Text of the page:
The movie about the rise to fame of Queen in the annals of rock is actually a film about family. Brian May says, “Malek inhabits Freddie”.
Will there be a sequel to ‘Bohemian Rhapsody’, the enormous blockbuster on the first fifteen years in the career of the legendary Queen? When asked about it, guitarist Brian May, seemed to think it’s not such a far-fetched idea. But maybe it was just a throwaway remark. “Who knows? Maybe some time in the future we might come out with a second part…”, joked the curly-haired musician, now seventy-one years of age, when speaking to the British media.
The suspicion had occurred to more than one journalist when it was leaked that the hit movie should not have finished with its faithful reproduction of the historic live performance of Queen at Live Aid in London on 13th July 1985, but the period post Freddie Mercury. Including his tragic death from AIDS (on 24th November 1991) which should have occurred halfway through the film.
“Yes,” confirms May, “there was someone, who shall be nameless, who said we came up with that idea during the screenwriting phase: “They’re going to portray Freddie dying in the middle of the movie, and then the rest is going to be about life without Freddie. But there was never any question of it. It would have been utter nonsenses. The film is all about Freddie and the closing shots of Live Aid are the perfect culmination”.
When asked about the choice of actor to play Mercury (the American with Egyptian roots Rami Malek who replaced the far better known but reluctant Sacha Baron Cohen), the guitarist from Hampton (a suburb of London) didn’t mince his words: “Sacha never took it really seriously, and at the end of the day, I think it was much better that way. Let’s say disaster was averted!”. And what about Malek? “Well, with the arrival of Rami there was an amazing feeling on the set and together we made something which, even looking at it hundreds of times, still gets me, stirring up emotions like joy, horror and sadness”.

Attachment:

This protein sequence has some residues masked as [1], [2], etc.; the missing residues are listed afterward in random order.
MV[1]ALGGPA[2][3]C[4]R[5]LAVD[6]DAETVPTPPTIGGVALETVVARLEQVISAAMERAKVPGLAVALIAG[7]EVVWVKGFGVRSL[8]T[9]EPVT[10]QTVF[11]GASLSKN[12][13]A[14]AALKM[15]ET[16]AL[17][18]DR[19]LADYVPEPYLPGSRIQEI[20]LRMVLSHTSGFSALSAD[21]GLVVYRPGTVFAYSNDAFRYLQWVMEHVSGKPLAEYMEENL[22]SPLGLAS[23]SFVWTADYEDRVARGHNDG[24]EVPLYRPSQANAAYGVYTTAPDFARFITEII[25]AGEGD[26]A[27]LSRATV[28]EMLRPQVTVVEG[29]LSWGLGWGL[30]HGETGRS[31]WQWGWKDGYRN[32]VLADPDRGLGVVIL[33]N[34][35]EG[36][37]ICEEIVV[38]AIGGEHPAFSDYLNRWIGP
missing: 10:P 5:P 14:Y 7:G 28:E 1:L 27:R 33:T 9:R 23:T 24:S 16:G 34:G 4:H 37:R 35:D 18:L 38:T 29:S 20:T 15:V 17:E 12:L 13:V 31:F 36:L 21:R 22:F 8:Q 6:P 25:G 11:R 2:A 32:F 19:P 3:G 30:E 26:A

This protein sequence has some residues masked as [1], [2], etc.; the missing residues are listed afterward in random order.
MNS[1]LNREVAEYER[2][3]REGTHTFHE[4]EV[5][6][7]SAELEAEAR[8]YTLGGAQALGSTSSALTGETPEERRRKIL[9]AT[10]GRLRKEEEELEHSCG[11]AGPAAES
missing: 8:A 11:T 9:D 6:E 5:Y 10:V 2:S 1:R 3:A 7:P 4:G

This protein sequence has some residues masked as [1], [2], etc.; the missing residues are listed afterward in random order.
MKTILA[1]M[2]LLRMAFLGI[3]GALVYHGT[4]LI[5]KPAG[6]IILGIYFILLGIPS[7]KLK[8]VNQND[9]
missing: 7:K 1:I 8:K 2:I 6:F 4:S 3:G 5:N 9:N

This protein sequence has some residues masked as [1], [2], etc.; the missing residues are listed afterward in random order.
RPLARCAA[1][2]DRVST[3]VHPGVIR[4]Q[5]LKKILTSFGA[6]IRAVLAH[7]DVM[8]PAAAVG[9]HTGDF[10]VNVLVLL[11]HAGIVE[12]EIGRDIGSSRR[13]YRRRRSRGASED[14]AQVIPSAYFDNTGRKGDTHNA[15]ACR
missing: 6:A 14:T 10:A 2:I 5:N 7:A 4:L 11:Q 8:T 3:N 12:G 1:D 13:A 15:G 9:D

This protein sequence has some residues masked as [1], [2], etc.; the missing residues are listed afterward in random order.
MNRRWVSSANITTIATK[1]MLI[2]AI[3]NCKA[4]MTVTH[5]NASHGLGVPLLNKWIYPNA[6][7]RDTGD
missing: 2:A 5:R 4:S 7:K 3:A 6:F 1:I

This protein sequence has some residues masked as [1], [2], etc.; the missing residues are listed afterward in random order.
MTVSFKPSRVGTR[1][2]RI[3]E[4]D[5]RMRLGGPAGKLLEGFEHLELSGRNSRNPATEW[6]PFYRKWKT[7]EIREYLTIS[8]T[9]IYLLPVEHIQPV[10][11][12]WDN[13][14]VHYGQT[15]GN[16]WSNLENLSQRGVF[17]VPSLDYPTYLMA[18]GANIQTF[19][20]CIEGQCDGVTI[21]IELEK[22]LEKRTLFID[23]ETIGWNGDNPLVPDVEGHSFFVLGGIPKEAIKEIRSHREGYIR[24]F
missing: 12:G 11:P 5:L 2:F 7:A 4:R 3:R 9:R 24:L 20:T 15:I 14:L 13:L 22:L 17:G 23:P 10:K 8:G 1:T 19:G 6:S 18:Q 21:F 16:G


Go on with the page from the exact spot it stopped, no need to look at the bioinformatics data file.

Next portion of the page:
One thing that’s certain, according to May, is that ‘Bohemian Rhapsody’ may be a great rock biopic, but it is also a film about “all the stuff that happens in a family: some good, some bad, the going away, the search for independence, the nurturing in a normal family. Let’s say the film is about all that stuff, but then it’s also about Freddie’s emerging talent, his amazing resilience and his sense of humour”. It sent shivers up the spines of all the journalists in the room.
The moral of the story, adds Brian May, is that the extraordinary ‘Bohemian Rhapsody’ tells us all sorts of things about the imperfect legend that is Freddie Mercury: “He was such an unusual talent in the music business and here, believe me, you get a chance to see it all. Not in a gratuitous way. It’s not meant to be messy and licentious, and I think that was a good decision to tell you a bit more about our dear, unforgettable Freddie.
So sit back and enjoy the movie and our gallery of tattoos inspired by the genius of Farrokh Bulsara, or, as he is simply known to his fans, Freddie Mercury. Profession: rock star.